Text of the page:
• 2010: Dr Haifa Takruri-Rizk () Palestinian and British. After completing a BSc in Electrical Engineering from BirZeit University in Palestine, she moved to the UK to study for an MSc degree at UMIST. Half way through the MSc research, Thorn EMI Flow Measurement (later sold to Schlumberger Industries Flow Measurement) offered her a sponsorship. Schlumberger further sponsored her for PhD studies. After completing PhD, she worked as a lecturer at BirZeit University for one year and then returned to the UK in 1992 to work at University College Salford. Joined the Centre for Networking and Telecommunications Research (CNTR) from its establishment in 1999. Dr Takruri-Rizk's research interests include intelligent buildings, networked appliances and remote sensing. The area of intelligent buildings looks at the use of different networking technologies in monitoring and controlling building services. The networking technologies being investigated include power line, wired LAN, wireless LAN and the Internet. The building services include environmental services such as heating, ventilation and air conditioning (HVAC), security and safety services such as fire detection systems, intruder alarm and CCTV, and utility services such as elevator systems. Dr Takruri-Rizk is supervising research investigating the application of wireless and power line networking in monitoring and controlling building services.
  • 2013: Saeed Durrani () Nuclear scientist. Born in Pakistan. For 50 years held academic post and researched at numerous universities around the world including University of Oxford, Cambridge University, and University of Birmingham. Written over 300 research papers and dozens of books. Has worked in UK Atomic Energy Authority and Pakistan Atomic Energy Commission. Has a passion for literature and is the Chairman of the Iqbal Academy

"Khan Sculpture" at Sears (Willis) Tower

Chicago still remains one of the premier cities in the world for structurally significant architecture, and much of that distinction is the legacy of Fazlur Khan. Chicago is also noted for its monumental outdoor sculpture, with downtown plazas dominated by works of Picasso, Calder and Miro. In 1988, six years after Fazlur Khan's untimely death, the Structural Engineers Association of Illinois (SEAOI) initiated an effort to have a sculpture erected to honour his memory, and it commissioned the Spanish sculptor Carlos Marinas to create a bas-relief in stainless steel and bronze. The long rectangular 4 x 11-foot work has as its focus the head of Fazlur Rahman Khan, flanked by the Chicago skyline and a representation of the structural foundations and frames of some of the buildings.

Confusingly, the image of Khan appears to be in a rift between the two sides of the bas-relief, which are offset as if a sheared along an earthquake fault, an unlikely event in Chicago.

Henry Petroski, Writer

An early rendering of the sculpture shows it without inscription, but when it was unveiled in 1988 it bore superimposed on the cut-away structures the words:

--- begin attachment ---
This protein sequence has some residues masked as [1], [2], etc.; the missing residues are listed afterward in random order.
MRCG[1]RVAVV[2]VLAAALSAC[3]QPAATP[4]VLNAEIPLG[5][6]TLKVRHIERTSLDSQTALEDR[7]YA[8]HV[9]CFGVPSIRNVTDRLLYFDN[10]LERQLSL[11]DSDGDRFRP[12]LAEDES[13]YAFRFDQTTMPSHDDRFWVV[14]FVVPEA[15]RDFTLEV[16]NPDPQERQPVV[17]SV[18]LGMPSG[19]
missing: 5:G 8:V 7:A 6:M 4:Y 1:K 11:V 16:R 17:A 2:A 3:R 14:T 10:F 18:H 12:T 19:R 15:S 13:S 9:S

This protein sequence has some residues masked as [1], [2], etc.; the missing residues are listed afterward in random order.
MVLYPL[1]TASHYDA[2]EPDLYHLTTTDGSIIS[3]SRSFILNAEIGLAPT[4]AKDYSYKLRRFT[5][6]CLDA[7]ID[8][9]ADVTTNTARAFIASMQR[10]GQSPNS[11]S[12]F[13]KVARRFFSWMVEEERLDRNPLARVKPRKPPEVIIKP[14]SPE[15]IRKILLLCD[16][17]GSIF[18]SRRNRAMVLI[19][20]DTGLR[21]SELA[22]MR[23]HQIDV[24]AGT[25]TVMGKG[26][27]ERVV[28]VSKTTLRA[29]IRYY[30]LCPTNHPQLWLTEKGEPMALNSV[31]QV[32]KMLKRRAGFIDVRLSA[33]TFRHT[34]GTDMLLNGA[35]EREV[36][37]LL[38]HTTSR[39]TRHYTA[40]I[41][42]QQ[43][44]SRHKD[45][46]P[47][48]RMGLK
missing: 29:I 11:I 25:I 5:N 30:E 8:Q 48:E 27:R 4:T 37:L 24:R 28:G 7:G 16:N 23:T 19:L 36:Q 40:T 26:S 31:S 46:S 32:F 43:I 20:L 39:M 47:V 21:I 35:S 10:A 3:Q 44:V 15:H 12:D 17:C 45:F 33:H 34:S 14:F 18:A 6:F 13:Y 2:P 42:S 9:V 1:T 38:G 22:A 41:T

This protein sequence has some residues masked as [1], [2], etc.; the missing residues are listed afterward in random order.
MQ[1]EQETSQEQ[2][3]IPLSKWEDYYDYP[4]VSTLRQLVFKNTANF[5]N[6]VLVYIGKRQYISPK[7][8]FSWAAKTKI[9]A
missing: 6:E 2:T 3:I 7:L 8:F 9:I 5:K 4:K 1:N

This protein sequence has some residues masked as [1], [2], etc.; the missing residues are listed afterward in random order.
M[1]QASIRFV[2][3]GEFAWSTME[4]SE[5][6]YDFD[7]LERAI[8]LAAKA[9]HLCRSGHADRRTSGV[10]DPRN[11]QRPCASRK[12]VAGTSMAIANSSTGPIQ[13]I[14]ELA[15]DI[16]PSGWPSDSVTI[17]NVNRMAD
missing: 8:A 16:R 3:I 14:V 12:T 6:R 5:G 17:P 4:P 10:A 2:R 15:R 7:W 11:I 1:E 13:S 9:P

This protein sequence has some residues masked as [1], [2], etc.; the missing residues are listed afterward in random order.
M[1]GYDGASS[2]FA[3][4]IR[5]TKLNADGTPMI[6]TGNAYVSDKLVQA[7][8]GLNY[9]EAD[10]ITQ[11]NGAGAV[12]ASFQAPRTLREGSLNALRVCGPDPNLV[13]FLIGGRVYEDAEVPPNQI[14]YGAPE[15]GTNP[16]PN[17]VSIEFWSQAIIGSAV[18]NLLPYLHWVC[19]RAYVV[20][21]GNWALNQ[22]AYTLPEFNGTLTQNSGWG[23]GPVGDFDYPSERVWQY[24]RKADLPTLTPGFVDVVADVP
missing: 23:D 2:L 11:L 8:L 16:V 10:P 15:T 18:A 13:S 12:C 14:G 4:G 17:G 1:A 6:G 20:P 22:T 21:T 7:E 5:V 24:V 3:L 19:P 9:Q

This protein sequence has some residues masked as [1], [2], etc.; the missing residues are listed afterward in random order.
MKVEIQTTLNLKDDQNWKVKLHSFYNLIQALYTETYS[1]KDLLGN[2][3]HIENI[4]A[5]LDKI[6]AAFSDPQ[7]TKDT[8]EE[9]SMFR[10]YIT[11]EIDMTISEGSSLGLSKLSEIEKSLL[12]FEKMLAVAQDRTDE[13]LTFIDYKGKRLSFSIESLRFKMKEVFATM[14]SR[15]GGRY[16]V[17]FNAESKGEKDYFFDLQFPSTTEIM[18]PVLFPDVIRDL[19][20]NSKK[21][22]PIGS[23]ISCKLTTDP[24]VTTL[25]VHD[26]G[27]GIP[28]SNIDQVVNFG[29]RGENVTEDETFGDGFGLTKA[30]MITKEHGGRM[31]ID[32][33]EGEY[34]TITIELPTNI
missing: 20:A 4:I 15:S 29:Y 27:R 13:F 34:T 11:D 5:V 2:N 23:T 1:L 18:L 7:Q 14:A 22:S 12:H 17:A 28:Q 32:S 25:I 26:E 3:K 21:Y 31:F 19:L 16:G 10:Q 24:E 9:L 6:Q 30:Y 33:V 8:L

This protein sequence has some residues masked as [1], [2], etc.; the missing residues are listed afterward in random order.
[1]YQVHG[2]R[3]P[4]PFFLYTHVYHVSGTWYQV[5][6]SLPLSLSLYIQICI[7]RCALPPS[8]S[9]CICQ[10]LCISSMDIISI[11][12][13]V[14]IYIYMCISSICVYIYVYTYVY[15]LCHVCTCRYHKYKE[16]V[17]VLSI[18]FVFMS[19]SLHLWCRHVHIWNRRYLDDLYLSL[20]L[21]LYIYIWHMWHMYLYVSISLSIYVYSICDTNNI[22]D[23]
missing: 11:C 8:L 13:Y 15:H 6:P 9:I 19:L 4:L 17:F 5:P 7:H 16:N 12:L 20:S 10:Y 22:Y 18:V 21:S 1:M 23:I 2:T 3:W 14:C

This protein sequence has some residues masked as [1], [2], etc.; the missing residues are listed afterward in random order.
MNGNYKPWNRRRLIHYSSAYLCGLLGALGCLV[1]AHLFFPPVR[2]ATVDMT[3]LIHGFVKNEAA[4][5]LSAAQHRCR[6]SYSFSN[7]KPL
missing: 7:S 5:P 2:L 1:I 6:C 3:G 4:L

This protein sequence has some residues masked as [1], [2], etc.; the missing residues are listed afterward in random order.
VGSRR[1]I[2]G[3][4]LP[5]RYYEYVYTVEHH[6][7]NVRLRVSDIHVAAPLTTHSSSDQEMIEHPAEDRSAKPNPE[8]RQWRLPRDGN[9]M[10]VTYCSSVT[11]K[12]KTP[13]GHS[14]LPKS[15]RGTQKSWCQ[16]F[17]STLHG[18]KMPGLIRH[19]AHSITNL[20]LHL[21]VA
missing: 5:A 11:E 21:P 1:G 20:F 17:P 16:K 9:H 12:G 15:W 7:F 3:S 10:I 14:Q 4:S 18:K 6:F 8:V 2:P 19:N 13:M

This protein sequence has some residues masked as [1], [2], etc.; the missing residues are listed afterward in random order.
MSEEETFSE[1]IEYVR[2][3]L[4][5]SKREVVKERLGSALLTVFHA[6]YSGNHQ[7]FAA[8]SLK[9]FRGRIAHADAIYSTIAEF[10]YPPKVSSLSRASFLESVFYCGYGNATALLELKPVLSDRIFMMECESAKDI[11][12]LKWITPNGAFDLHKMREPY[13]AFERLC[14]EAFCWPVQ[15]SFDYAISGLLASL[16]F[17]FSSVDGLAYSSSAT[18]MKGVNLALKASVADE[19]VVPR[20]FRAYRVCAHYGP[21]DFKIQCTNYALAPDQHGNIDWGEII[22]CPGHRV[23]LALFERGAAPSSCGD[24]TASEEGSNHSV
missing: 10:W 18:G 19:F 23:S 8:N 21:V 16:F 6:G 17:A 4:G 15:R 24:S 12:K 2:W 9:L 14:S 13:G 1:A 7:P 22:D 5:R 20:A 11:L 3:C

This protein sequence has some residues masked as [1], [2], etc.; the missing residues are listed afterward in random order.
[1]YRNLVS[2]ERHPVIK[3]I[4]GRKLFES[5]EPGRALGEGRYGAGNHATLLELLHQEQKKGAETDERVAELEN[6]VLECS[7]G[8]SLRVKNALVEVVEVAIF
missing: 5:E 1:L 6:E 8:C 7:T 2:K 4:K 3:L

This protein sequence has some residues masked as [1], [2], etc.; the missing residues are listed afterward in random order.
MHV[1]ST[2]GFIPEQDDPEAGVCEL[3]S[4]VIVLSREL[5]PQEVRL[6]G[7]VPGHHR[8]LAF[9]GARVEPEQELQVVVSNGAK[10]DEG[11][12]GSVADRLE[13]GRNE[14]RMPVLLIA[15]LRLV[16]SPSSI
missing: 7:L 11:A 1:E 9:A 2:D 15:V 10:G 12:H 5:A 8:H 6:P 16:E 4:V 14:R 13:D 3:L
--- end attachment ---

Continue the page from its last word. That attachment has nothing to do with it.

The Structural Engineers Association of Illinois recognises Fazlur Rahman Khan as one of the great structural engineers of our time.

To the right of Fazlur Khan's image, over the skyline, he is further identified as "structural engineer, humanist, educator and speaker".

For many years not wanted by any building or organisation, including John Hancock Center, Sears Tower, and Illinois Institute of Technology

For all the remarkable qualities of Fazlur Khan that the sculpture evokes, a site for its permanent display was not easily found. The proprietors of the John Hancock Center and Sears Tower did not wish to locate in their lobbies the image of the engineer that made their buildings possible. Neither did the Chicago Art Institute, Chicago Academy of Sciences, Museum of Science and Industry, Chicago Cultural Center or Chicago Historical Society accept the tribute to Fazlur Khan, nor did the Institute of Technology, where Fazlur Khan had been adjunct professor of architecture.

Though their refusal may have been due in part to what they perceived to be the too prominent place given to the sponsoring organisation in the inscription, thus blurring the line between plaque and sculpture, local structural engineers took the rebuff as a further example of the anonymity of engineers, their poor treatment by the media and their status relative to architects in the windy city.

Henry Petroski, Writer

On its arrival in Chicago, the work of art was unveiled at an artist's reception in the lobby of an office building and remained on display there for several weeks, after which it was put on display in the lobby of City Hall. Then, with no permanent home, it was put in storage. Finally, after almost a year, the Brunswick Building, one of the early applications of Khan's tubular framing principle, agreed to provide a permanent home in its plaza for the sculpture. However, the plaza is dominated by Joan Miro's 25-foot tall Miss Chicago, which dwarfed the 4-foot by 11-foot bas-relief mounted on the wall behind it. Making matters worse, after a couple of years of outdoor display, welding on the Marinas sculpture began to rust and deteriorate.

The sculpture finally found an appropriate indoor environment in 1993, when new management at Sears Tower agreed to mount it near to the elevators at the Skydeck ticket area of the building, through which 1.5 million tourists pass each year on their way to the observatory on the 103rd floor.

It is fitting that Khan is finally recognised in this manner in one of the most widely recognised structures, the one located at Fazlur R. Khan Way.

Henry Petroski, Writer